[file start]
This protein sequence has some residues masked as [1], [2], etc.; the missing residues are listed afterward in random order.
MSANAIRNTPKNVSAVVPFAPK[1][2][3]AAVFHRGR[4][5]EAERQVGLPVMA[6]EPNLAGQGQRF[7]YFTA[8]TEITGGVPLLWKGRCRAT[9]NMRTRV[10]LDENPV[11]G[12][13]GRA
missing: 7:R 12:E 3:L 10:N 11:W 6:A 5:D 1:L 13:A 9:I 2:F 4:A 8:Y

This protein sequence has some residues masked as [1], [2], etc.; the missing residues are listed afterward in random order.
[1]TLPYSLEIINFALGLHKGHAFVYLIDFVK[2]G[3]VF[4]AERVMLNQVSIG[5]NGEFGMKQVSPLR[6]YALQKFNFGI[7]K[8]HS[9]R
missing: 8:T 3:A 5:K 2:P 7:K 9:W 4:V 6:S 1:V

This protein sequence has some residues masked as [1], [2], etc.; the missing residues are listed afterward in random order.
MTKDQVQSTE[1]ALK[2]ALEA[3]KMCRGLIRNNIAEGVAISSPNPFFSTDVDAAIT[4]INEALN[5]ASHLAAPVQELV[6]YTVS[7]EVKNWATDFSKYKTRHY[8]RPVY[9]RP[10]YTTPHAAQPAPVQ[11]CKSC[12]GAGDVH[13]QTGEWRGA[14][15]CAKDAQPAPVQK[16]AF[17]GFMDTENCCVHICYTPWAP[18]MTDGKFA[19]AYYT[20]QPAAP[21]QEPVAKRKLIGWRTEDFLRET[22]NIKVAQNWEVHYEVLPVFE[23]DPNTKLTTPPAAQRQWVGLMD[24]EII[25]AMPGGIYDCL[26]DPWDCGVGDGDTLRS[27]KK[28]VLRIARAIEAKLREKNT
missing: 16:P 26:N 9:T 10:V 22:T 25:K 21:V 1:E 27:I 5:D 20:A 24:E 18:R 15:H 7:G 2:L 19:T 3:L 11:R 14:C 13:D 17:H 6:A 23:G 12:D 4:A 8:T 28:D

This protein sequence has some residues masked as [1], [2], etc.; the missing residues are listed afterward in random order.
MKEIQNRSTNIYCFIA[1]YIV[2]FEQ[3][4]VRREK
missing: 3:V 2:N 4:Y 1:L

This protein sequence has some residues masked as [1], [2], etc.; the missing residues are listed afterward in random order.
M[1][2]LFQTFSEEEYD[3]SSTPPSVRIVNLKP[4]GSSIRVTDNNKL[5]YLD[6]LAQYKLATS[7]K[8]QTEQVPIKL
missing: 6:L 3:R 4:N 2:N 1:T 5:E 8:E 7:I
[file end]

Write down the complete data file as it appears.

This protein sequence has some residues masked as [1], [2], etc.; the missing residues are listed afterward in random order.
MSANAIRNTPKNVSAVVPFAPK[1][2][3]AAVFHRGR[4][5]EAERQVGLPVMA[6]EPNLAGQGQRF[7]YFTA[8]TEITGGVPLLWKGRCRAT[9]NMRTRV[10]LDENPV[11]G[12][13]GRA
missing: 7:R 12:E 3:L 10:N 11:W 6:A 5:D 1:L 13:A 9:I 2:F 4:A 8:Y

This protein sequence has some residues masked as [1], [2], etc.; the missing residues are listed afterward in random order.
[1]TLPYSLEIINFALGLHKGHAFVYLIDFVK[2]G[3]VF[4]AERVMLNQVSIG[5]NGEFGMKQVSPLR[6]YALQKFNFGI[7]K[8]HS[9]R
missing: 8:T 3:A 5:K 2:P 7:K 9:W 4:V 6:S 1:V

This protein sequence has some residues masked as [1], [2], etc.; the missing residues are listed afterward in random order.
MTKDQVQSTE[1]ALK[2]ALEA[3]KMCRGLIRNNIAEGVAISSPNPFFSTDVDAAIT[4]INEALN[5]ASHLAAPVQELV[6]YTVS[7]EVKNWATDFSKYKTRHY[8]RPVY[9]RP[10]YTTPHAAQPAPVQ[11]CKSC[12]GAGDVH[13]QTGEWRGA[14][15]CAKDAQPAPVQK[16]AF[17]GFMDTENCCVHICYTPWAP[18]MTDGKFA[19]AYYT[20]QPAAP[21]QEPVAKRKLIGWRTEDFLRET[22]NIKVAQNWEVHYEVLPVFE[23]DPNTKLTTPPAAQRQWVGLMD[24]EII[25]AMPGGIYDCL[26]DPWDCGVGDGDTLRS[27]KK[28]VLRIARAIEAKLREKNT
missing: 16:P 26:N 9:T 10:V 22:T 25:K 21:V 1:E 27:I 5:D 20:A 24:E 18:R 15:H 7:G 2:L 19:T 3:L 11:R 14:C 13:D 17:H 6:A 23:G 12:D 4:A 8:T 28:D

This protein sequence has some residues masked as [1], [2], etc.; the missing residues are listed afterward in random order.
MKEIQNRSTNIYCFIA[1]YIV[2]FEQ[3][4]VRREK
missing: 3:V 2:N 4:Y 1:L

This protein sequence has some residues masked as [1], [2], etc.; the missing residues are listed afterward in random order.
M[1][2]LFQTFSEEEYD[3]SSTPPSVRIVNLKP[4]GSSIRVTDNNKL[5]YLD[6]LAQYKLATS[7]K[8]QTEQVPIKL
missing: 6:L 3:R 4:N 2:N 1:T 5:E 8:E 7:I